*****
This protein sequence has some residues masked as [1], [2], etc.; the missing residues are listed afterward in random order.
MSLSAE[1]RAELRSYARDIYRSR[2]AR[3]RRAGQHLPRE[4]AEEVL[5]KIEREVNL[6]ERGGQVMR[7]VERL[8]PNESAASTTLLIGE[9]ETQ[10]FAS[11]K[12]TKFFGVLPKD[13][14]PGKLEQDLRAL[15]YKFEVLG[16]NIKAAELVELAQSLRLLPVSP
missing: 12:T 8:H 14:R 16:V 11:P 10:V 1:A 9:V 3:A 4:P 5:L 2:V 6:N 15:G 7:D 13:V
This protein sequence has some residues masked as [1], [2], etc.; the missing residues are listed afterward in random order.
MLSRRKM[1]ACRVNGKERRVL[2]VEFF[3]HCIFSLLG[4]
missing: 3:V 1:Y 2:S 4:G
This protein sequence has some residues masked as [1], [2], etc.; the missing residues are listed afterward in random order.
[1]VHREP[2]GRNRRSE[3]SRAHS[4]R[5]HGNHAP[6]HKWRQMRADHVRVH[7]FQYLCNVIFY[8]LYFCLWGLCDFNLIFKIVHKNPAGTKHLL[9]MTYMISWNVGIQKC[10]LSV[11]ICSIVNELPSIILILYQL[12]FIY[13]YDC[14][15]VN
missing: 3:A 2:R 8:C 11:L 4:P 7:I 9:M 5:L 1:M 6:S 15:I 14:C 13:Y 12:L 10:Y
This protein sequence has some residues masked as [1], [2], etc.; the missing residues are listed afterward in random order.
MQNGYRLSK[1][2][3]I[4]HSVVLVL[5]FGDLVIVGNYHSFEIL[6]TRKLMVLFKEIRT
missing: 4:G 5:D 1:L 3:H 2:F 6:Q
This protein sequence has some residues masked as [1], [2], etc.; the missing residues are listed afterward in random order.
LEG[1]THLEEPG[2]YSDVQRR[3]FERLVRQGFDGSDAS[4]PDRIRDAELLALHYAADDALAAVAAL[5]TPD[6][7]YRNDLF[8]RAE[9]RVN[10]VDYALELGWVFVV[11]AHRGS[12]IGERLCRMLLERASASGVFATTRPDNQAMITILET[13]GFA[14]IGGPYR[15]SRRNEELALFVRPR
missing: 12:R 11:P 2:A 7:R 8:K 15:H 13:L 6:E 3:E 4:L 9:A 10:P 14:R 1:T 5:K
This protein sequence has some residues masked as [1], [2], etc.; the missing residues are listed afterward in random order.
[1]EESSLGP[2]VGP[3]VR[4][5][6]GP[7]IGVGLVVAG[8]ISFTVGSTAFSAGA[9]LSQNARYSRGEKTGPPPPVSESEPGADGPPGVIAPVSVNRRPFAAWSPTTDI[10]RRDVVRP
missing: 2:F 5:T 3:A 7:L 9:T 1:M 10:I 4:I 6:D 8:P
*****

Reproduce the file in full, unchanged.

This protein sequence has some residues masked as [1], [2], etc.; the missing residues are listed afterward in random order.
MSLSAE[1]RAELRSYARDIYRSR[2]AR[3]RRAGQHLPRE[4]AEEVL[5]KIEREVNL[6]ERGGQVMR[7]VERL[8]PNESAASTTLLIGE[9]ETQ[10]FAS[11]K[12]TKFFGVLPKD[13][14]PGKLEQDLRAL[15]YKFEVLG[16]NIKAAELVELAQSLRLLPVSP
missing: 12:T 8:H 14:R 16:V 11:P 10:V 1:A 9:V 3:A 4:P 5:L 2:V 6:N 15:G 7:D 13:V
This protein sequence has some residues masked as [1], [2], etc.; the missing residues are listed afterward in random order.
MLSRRKM[1]ACRVNGKERRVL[2]VEFF[3]HCIFSLLG[4]
missing: 3:V 1:Y 2:S 4:G
This protein sequence has some residues masked as [1], [2], etc.; the missing residues are listed afterward in random order.
[1]VHREP[2]GRNRRSE[3]SRAHS[4]R[5]HGNHAP[6]HKWRQMRADHVRVH[7]FQYLCNVIFY[8]LYFCLWGLCDFNLIFKIVHKNPAGTKHLL[9]MTYMISWNVGIQKC[10]LSV[11]ICSIVNELPSIILILYQL[12]FIY[13]YDC[14][15]VN
missing: 3:A 2:R 8:C 11:L 4:P 7:I 9:M 5:L 1:M 6:S 15:I 14:C 13:Y 12:L 10:Y
This protein sequence has some residues masked as [1], [2], etc.; the missing residues are listed afterward in random order.
MQNGYRLSK[1][2][3]I[4]HSVVLVL[5]FGDLVIVGNYHSFEIL[6]TRKLMVLFKEIRT
missing: 4:G 5:D 1:L 3:H 2:F 6:Q
This protein sequence has some residues masked as [1], [2], etc.; the missing residues are listed afterward in random order.
LEG[1]THLEEPG[2]YSDVQRR[3]FERLVRQGFDGSDAS[4]PDRIRDAELLALHYAADDALAAVAAL[5]TPD[6][7]YRNDLF[8]RAE[9]RVN[10]VDYALELGWVFVV[11]AHRGS[12]IGERLCRMLLERASASGVFATTRPDNQAMITILET[13]GFA[14]IGGPYR[15]SRRNEELALFVRPR
missing: 12:R 11:P 2:A 7:R 8:K 15:H 13:L 6:E 3:E 4:L 9:A 10:P 14:R 1:T 5:K
This protein sequence has some residues masked as [1], [2], etc.; the missing residues are listed afterward in random order.
[1]EESSLGP[2]VGP[3]VR[4][5][6]GP[7]IGVGLVVAG[8]ISFTVGSTAFSAGA[9]LSQNARYSRGEKTGPPPPVSESEPGADGPPGVIAPVSVNRRPFAAWSPTTDI[10]RRDVVRP
missing: 2:F 5:T 3:A 7:L 9:T 1:M 10:I 4:I 6:D 8:P